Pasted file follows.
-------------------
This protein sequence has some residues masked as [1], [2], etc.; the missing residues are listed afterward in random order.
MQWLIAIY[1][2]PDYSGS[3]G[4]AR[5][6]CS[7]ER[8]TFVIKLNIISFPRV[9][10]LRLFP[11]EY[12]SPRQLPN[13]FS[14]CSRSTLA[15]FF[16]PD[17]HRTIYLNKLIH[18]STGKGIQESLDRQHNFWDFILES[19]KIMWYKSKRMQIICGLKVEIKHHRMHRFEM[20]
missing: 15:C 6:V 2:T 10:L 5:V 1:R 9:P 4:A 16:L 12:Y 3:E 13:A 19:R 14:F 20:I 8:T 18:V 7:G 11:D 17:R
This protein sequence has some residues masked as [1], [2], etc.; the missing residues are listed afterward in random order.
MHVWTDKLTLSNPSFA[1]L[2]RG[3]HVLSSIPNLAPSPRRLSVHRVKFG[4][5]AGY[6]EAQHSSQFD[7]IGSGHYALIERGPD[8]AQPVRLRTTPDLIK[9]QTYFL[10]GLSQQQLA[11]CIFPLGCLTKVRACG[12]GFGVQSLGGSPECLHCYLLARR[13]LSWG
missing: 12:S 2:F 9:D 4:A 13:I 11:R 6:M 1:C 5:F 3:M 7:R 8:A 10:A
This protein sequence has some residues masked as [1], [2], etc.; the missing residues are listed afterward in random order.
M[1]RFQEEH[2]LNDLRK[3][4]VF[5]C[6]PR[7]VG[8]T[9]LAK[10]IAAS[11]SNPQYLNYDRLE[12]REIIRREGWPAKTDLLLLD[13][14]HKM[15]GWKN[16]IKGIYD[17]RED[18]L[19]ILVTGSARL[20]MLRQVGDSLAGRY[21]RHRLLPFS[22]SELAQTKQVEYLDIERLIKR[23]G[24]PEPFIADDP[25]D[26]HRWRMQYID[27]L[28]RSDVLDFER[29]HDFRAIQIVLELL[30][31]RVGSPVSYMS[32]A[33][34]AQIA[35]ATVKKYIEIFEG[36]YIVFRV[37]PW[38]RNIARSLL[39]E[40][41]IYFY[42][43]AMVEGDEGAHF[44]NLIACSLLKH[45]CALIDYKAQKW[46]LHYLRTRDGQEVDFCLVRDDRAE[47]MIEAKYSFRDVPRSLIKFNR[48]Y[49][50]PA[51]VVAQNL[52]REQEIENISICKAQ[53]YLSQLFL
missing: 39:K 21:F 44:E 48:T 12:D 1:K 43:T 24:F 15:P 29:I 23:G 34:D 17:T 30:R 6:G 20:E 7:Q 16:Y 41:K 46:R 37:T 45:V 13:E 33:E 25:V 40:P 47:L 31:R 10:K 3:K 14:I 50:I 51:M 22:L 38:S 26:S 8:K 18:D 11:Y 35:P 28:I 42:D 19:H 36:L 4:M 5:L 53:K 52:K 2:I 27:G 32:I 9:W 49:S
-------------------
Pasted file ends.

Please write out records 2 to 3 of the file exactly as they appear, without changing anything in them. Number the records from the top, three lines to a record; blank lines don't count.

This protein sequence has some residues masked as [1], [2], etc.; the missing residues are listed afterward in random order.
MHVWTDKLTLSNPSFA[1]L[2]RG[3]HVLSSIPNLAPSPRRLSVHRVKFG[4][5]AGY[6]EAQHSSQFD[7]IGSGHYALIERGPD[8]AQPVRLRTTPDLIK[9]QTYFL[10]GLSQQQLA[11]CIFPLGCLTKVRACG[12]GFGVQSLGGSPECLHCYLLARR[13]LSWG
missing: 12:S 2:F 9:D 4:A 13:I 11:R 6:M 1:C 5:F 3:M 7:R 8:A 10:A
This protein sequence has some residues masked as [1], [2], etc.; the missing residues are listed afterward in random order.
M[1]RFQEEH[2]LNDLRK[3][4]VF[5]C[6]PR[7]VG[8]T[9]LAK[10]IAAS[11]SNPQYLNYDRLE[12]REIIRREGWPAKTDLLLLD[13][14]HKM[15]GWKN[16]IKGIYD[17]RED[18]L[19]ILVTGSARL[20]MLRQVGDSLAGRY[21]RHRLLPFS[22]SELAQTKQVEYLDIERLIKR[23]G[24]PEPFIADDP[25]D[26]HRWRMQYID[27]L[28]RSDVLDFER[29]HDFRAIQIVLELL[30][31]RVGSPVSYMS[32]A[33][34]AQIA[35]ATVKKYIEIFEG[36]YIVFRV[37]PW[38]RNIARSLL[39]E[40][41]IYFY[42][43]AMVEGDEGAHF[44]NLIACSLLKH[45]CALIDYKAQKW[46]LHYLRTRDGQEVDFCLVRDDRAE[47]MIEAKYSFRDVPRSLIKFNR[48]Y[49][50]PA[51]VVAQNL[52]REQEIENISICKAQ[53]YLSQLFL
missing: 39:K 21:F 44:E 48:T 12:D 1:K 43:T 24:F 15:P 29:I 23:G 34:D 17:T 30:R 6:G 20:E 7:Q 16:Y 41:K 46:R 37:T 45:V 13:E 33:E 25:V 40:P 47:L 31:R 10:K 3:K 14:I 50:I 51:M 22:L 38:S 26:S 8:K 18:D 11:Y 35:P 28:I 42:D 19:H 36:L 4:M 5:L 53:K 52:K 2:I 27:G 32:I 9:W 49:S